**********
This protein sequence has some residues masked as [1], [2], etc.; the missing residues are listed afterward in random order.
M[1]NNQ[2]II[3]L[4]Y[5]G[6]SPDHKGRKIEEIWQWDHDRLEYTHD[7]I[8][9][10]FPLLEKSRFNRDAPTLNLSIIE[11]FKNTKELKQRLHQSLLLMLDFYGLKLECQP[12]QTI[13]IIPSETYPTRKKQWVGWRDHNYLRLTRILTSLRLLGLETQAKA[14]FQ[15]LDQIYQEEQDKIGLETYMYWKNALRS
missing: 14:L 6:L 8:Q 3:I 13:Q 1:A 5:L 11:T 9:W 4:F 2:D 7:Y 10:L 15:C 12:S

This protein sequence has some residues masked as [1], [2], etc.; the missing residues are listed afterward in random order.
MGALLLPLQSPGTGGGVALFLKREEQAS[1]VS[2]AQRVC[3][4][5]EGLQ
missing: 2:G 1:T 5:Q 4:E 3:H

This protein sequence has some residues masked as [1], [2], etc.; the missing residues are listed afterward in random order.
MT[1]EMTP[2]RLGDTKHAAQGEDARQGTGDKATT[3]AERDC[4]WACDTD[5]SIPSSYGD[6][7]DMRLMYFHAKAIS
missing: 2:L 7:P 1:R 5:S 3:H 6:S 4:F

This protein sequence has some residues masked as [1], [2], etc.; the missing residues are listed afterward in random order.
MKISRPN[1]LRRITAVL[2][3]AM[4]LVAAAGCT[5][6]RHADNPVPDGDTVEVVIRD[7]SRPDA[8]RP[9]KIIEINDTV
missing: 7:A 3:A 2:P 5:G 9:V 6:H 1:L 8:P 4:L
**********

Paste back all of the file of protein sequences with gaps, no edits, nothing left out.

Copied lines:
This protein sequence has some residues masked as [1], [2], etc.; the missing residues are listed afterward in random order.
M[1]NNQ[2]II[3]L[4]Y[5]G[6]SPDHKGRKIEEIWQWDHDRLEYTHD[7]I[8][9][10]FPLLEKSRFNRDAPTLNLSIIE[11]FKNTKELKQRLHQSLLLMLDFYGLKLECQP[12]QTI[13]IIPSETYPTRKKQWVGWRDHNYLRLTRILTSLRLLGLETQAKA[14]FQ[15]LDQIYQEEQDKIGLETYMYWKNALRS
missing: 14:L 6:L 8:Q 3:I 13:Q 1:A 5:L 11:T 9:W 4:F 2:D 7:Y 10:L 15:C 12:S

This protein sequence has some residues masked as [1], [2], etc.; the missing residues are listed afterward in random order.
MGALLLPLQSPGTGGGVALFLKREEQAS[1]VS[2]AQRVC[3][4][5]EGLQ
missing: 2:G 1:T 5:Q 4:E 3:H

This protein sequence has some residues masked as [1], [2], etc.; the missing residues are listed afterward in random order.
MT[1]EMTP[2]RLGDTKHAAQGEDARQGTGDKATT[3]AERDC[4]WACDTD[5]SIPSSYGD[6][7]DMRLMYFHAKAIS
missing: 2:L 7:P 1:R 5:S 3:H 6:S 4:F

This protein sequence has some residues masked as [1], [2], etc.; the missing residues are listed afterward in random order.
MKISRPN[1]LRRITAVL[2][3]AM[4]LVAAAGCT[5][6]RHADNPVPDGDTVEVVIRD[7]SRPDA[8]RP[9]KIIEINDTV
missing: 7:A 3:A 2:P 5:G 9:V 6:H 1:L 8:P 4:L